terminate(). Go to terminate(), go directly to terminate(), do not pass
    GO, do not collect $200.
    red floyd, Feb 1, 2006
    #3
  4. Adam

    red floyd Guest

    red floyd wrote:
    > Adam wrote:
    >> I was looking for a way to just catch any exception throw. Given the
    >> postings, it looks like catch(...) should do it, except it doesn't.
    >> Maybe C++ is suppose to work this way, or maybe this is a bug in g++.
    >>
    >> I have a small program to demonstrate below. I compiled on a RH9
    >> system using g++ v3.4.5.
    >>
    >> #include <iostream>
    >>
    >> main()
    >> {
    >> try {
    >> throw(1);
    >> } catch (...) {
    >> std::cerr << "Caught integer exception\n";
    >> }
    >>
    >> try {
    >> throw;
    >> } catch (...) {
    >> std::cerr << "Caught exception\n";
    >> }
    >> }
    >>

    >
    > Actually, on further review, your code is behaving properly.
    >
    > Standard, 15.1/8 "If no exception is presently being handled, executing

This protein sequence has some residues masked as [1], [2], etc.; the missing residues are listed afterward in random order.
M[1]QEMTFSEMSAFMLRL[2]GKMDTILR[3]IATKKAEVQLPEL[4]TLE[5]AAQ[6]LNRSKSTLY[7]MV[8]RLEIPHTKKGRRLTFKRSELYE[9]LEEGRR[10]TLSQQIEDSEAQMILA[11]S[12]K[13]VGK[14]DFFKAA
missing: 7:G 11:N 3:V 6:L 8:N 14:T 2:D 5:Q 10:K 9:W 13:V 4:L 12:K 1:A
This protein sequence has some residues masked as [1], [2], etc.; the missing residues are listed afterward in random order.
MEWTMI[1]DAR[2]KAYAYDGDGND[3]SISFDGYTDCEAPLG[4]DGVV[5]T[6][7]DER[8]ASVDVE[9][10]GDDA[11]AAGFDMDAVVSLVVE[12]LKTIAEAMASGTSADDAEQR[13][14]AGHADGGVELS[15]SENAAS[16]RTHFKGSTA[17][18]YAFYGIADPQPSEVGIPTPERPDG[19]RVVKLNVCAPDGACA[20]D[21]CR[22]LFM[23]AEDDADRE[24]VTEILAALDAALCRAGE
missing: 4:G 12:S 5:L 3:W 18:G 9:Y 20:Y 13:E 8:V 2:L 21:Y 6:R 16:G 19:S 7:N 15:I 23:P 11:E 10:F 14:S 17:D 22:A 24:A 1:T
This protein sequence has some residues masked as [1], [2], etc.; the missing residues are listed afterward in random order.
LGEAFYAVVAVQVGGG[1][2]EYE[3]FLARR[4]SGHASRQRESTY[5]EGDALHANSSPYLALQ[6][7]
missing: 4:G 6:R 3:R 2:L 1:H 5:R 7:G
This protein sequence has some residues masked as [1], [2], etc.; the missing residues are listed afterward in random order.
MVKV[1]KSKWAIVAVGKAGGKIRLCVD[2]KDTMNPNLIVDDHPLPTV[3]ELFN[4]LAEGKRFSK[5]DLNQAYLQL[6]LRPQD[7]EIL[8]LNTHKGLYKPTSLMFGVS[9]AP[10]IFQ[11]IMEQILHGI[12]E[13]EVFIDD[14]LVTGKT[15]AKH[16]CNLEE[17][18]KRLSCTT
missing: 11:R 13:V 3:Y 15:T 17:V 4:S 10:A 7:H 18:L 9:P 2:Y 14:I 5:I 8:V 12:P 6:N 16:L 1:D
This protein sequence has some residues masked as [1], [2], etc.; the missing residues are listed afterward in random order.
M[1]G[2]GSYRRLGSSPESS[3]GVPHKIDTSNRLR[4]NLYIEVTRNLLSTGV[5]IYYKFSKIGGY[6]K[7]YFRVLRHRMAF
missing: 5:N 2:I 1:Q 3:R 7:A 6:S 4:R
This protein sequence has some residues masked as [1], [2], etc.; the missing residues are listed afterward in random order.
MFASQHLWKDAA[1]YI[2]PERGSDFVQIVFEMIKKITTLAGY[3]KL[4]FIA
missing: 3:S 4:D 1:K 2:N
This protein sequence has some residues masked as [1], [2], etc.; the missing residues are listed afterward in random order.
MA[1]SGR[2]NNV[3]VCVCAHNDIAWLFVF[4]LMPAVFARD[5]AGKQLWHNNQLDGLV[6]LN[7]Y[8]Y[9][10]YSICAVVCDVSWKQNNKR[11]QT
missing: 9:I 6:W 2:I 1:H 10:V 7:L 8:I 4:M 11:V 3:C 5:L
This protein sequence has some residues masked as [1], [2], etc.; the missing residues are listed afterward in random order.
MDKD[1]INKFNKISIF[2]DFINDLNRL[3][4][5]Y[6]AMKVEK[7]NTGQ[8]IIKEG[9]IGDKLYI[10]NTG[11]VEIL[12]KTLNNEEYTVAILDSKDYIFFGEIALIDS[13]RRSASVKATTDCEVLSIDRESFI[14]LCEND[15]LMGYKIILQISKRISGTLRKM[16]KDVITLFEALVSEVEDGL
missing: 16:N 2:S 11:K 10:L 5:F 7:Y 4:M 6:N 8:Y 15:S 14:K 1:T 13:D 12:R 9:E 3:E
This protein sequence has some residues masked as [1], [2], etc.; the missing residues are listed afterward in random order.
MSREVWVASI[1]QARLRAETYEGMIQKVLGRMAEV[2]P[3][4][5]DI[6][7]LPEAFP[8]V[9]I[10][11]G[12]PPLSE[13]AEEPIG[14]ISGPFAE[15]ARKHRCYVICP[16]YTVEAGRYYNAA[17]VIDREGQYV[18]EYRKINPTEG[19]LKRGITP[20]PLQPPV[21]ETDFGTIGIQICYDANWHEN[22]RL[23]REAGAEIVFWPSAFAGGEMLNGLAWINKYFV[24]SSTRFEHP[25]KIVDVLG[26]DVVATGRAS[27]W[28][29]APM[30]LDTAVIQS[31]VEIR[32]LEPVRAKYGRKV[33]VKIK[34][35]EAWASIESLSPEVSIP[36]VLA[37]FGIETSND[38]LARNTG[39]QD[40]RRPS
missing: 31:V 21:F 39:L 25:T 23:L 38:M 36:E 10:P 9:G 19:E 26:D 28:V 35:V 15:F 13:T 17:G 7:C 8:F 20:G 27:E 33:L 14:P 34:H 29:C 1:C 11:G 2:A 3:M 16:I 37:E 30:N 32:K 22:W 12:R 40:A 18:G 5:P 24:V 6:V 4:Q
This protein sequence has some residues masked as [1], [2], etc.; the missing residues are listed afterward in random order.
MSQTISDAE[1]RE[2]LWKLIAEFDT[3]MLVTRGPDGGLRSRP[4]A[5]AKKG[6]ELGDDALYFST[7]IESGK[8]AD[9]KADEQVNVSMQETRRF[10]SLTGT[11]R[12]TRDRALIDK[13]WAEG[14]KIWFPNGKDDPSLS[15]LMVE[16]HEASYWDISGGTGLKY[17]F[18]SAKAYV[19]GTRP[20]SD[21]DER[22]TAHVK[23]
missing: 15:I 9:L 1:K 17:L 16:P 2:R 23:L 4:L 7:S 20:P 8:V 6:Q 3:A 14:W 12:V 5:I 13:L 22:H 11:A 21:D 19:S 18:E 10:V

> a throw-expression with no operand calls terminate(). Since your second
    > throw is not in an exception handler (catch clause), your program calls
    > terminate(). Go to terminate(), go directly to terminate(), do not pass
    > GO, do not collect $200.
    >


    Damn. Missed a close quote. The quote from the Standard ends before
    the word "Since". So the text should read '... operand calls
    terminate()."' Everything from "Since your second..." is my commentary.
    red floyd, Feb 1, 2006
    #4
  5. Adam

    Marcus Kwok Guest

    Adam <> wrote:
    > I was looking for a way to just catch any exception throw. Given the
    > postings, it looks like catch(...) should do it, except it doesn't.